The late-night comics turned their liberal rage on Ivanka Trump after she granted an interview on April 5 to "CBS This Morning" co-host Gayle King.
It was an interesting choice for a television interview considering King would clearly be hostile. She partied with Oprah and the Obamas in the White House after President Obama's first inauguration. Need one question her political leanings?
It should have come as no surprise when King asked whether Ivanka was "complicit" in her father's administration, as if President Trump's presidency should be considered illegal and morally bankrupt.
King was borrowing from a nasty "Saturday Night Live" skit that went viral on the left, of a fake Ivanka Trump perfume ad with the tagline "Complicit: the fragrance for the woman who could stop all of this but won't."
The president's daughter responded like a politician, saying, "If being complicit means wanting to be a force for good and wanting to make a positive impact, then I'm complicit."
Hours later, CBS late-night host Stephen Colbert pulled out a dictionary and read the illegal/wrongdoing definition of "complicit" and mocked Trump, saying her response was like saying, "If being a Nazi means fighting for civil rights, then yeah, I'm a huge Nazi!"
Mocking the quote where Trump's lawyer said she would be her father's "eyes and ears" in the White House, feminist TBS host Samantha Bee cracked that the first daughter will be "spending a lot of time staring at her own boobies."
King channeled all the liberal outrage that Trump should be like a younger version of Hillary Clinton inside the White House, stopping everything that liberals don't like. She cited anonymous "critics" — i.e., the people she'd just spoken with down the hall at the water cooler — bemoaning her failure to foil the conservatives.
She said: "You also talk about the critics, and you have a couple who say, 'Why isn't Ivanka speaking out? Where is she on Planned Parenthood? Where is she on gay rights? Where is she on the rights of women? Where is she on climate change?' And it's like you're being held personally accountable for not speaking up. What do you say to your critics?"
Trump naturally answered that just because she's not denouncing her father in public doesn't mean she can't wield her liberal influence inside the family. But obviously, the government is not moving in the direction of "New York values" right now, so that clearly wasn't good enough.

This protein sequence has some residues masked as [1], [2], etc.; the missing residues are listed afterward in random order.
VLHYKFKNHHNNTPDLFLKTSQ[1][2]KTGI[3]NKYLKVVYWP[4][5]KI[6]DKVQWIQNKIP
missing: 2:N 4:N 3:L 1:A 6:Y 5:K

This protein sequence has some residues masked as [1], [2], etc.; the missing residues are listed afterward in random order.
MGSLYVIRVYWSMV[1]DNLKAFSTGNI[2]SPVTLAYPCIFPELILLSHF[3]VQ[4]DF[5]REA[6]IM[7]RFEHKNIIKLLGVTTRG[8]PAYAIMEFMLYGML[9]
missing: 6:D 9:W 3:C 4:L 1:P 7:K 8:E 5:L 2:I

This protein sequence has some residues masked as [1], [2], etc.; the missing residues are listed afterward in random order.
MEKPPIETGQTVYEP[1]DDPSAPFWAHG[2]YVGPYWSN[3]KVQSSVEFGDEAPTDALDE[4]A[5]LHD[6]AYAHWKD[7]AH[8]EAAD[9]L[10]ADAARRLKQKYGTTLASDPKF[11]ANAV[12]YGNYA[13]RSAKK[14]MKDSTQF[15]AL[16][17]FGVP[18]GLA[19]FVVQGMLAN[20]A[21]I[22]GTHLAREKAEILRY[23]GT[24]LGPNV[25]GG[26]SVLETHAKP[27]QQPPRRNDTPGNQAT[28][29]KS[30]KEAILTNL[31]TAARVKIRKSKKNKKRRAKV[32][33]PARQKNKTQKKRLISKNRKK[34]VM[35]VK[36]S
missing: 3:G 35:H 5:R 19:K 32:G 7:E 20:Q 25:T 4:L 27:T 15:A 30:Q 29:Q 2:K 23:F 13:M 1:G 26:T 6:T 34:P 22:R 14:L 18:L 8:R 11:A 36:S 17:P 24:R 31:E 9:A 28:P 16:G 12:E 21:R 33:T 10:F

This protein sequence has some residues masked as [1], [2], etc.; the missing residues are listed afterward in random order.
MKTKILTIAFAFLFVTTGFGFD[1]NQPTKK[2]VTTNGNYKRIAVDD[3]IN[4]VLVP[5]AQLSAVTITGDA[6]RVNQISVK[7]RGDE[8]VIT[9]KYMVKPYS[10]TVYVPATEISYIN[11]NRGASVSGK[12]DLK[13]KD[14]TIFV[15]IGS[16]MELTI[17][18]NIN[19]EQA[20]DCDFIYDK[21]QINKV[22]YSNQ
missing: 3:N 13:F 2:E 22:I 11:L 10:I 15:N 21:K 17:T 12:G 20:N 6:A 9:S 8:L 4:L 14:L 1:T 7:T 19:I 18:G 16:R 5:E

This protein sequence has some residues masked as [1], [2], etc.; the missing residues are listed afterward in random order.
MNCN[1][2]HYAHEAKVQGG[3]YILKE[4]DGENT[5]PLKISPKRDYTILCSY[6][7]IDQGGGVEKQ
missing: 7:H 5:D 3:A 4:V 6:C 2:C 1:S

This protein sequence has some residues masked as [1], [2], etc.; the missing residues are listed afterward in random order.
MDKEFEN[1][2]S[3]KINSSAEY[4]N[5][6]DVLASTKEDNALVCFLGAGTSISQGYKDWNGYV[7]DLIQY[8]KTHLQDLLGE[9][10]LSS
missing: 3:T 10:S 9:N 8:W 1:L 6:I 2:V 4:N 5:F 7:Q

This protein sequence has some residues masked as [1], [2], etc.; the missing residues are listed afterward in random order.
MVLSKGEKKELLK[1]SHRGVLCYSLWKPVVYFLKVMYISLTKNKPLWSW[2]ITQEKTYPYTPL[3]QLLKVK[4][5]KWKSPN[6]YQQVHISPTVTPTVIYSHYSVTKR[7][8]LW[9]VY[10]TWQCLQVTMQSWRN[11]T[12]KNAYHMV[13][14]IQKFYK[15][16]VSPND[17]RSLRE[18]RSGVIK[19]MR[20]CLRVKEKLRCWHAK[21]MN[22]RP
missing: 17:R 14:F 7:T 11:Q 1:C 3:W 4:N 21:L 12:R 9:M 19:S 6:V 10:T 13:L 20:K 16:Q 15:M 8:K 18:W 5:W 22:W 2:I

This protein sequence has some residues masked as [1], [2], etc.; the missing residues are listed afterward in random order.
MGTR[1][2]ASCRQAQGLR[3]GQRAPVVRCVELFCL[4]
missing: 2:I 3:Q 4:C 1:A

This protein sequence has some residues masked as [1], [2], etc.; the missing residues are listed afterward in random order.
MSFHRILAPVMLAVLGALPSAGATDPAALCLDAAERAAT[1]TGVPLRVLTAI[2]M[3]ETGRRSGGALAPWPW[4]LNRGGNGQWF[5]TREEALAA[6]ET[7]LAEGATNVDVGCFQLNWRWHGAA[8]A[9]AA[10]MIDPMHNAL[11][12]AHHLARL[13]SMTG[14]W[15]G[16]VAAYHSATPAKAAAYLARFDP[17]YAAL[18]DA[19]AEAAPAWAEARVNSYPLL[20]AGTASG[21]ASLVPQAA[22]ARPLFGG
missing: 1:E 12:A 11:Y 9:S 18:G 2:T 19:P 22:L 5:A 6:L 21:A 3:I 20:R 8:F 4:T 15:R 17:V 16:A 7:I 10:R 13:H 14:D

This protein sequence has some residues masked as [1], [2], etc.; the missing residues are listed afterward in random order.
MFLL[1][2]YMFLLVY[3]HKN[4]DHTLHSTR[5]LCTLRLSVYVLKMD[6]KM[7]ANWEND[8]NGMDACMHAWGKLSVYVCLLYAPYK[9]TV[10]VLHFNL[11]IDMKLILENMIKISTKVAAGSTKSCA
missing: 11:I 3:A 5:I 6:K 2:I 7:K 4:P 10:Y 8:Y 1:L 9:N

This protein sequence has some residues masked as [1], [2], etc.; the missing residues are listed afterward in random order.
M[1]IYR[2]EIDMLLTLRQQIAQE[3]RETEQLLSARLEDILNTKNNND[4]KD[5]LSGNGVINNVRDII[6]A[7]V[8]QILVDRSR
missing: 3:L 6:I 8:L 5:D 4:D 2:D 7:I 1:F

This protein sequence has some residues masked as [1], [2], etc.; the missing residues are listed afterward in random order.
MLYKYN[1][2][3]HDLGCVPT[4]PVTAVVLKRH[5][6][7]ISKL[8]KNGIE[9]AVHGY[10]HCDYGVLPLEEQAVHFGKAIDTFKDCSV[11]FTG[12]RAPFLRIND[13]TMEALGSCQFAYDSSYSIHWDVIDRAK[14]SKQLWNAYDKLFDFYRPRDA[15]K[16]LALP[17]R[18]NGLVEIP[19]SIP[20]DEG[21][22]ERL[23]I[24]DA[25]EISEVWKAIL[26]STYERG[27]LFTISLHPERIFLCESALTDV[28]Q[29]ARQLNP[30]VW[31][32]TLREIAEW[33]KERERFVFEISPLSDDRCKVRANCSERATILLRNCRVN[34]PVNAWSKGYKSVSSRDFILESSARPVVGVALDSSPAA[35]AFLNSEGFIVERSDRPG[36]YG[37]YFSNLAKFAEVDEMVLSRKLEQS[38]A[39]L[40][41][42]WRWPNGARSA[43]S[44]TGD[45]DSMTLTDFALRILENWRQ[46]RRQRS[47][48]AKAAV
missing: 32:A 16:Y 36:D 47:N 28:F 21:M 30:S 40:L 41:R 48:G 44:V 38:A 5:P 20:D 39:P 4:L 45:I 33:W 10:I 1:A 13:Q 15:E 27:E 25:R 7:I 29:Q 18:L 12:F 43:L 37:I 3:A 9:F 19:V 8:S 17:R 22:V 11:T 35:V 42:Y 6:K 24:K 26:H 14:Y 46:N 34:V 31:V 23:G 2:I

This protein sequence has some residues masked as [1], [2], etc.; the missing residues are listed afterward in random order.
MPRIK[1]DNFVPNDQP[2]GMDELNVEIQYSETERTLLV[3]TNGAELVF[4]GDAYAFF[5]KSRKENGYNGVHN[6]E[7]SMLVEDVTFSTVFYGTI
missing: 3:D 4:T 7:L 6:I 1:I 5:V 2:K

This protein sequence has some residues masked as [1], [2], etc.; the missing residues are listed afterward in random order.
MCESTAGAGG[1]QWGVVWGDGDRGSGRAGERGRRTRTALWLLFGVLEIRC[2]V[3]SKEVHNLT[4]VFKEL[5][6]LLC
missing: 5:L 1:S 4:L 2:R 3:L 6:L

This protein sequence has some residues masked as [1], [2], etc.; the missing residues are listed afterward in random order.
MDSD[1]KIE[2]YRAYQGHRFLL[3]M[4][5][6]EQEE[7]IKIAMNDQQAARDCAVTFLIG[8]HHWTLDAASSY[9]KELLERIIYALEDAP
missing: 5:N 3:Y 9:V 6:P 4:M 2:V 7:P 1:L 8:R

Now compare: The day before CBS launched into Trump, it offered a typically fawning interview to Chelsea Clinton. No one has ever asked Chelsea Dearest whether she was "complicit" in her father's sexual offenses, or "complicit" in her family's corrupt foundation, even though she's a vice chair. Put the emphasis on "vice."
Instead, America witnessed all the mandatory mewling over her wonderfulness. Will she run for president? King couldn't curb her enthusiasm. She said: "Is there anybody else in the Clinton household thinking about running? And by anybody, I mean you. You could take your book on the road while you're campaigning with 'Get Informed, Get Inspired, Get Going.' I feel like deja vu with your mom all over again. Are you running? Are you running? Are you running?"
Earth to CBS: The country just said no to a Clinton dynasty.
Co-host Norah O'Donnell asked: "What do you think about what Russia did during the campaign? ... Do you think they had any role in your mother's defeat — Russian influence?" They simply will not accept that their candidate lost to him because America didn't want her.
The double standard on first daughters and their parents never ends. One gets powder puffs and cotton candy. The other gets a sledgehammer.
One hopes there will be a learning moment here for Ivanka Trump. Sometimes the best response to a media request is to just say no.
L. Brent Bozell III is the president of the Media Research Center. Tim Graham is director of media analysis at the Media Research Center and executive editor of the blog NewsBusters.org.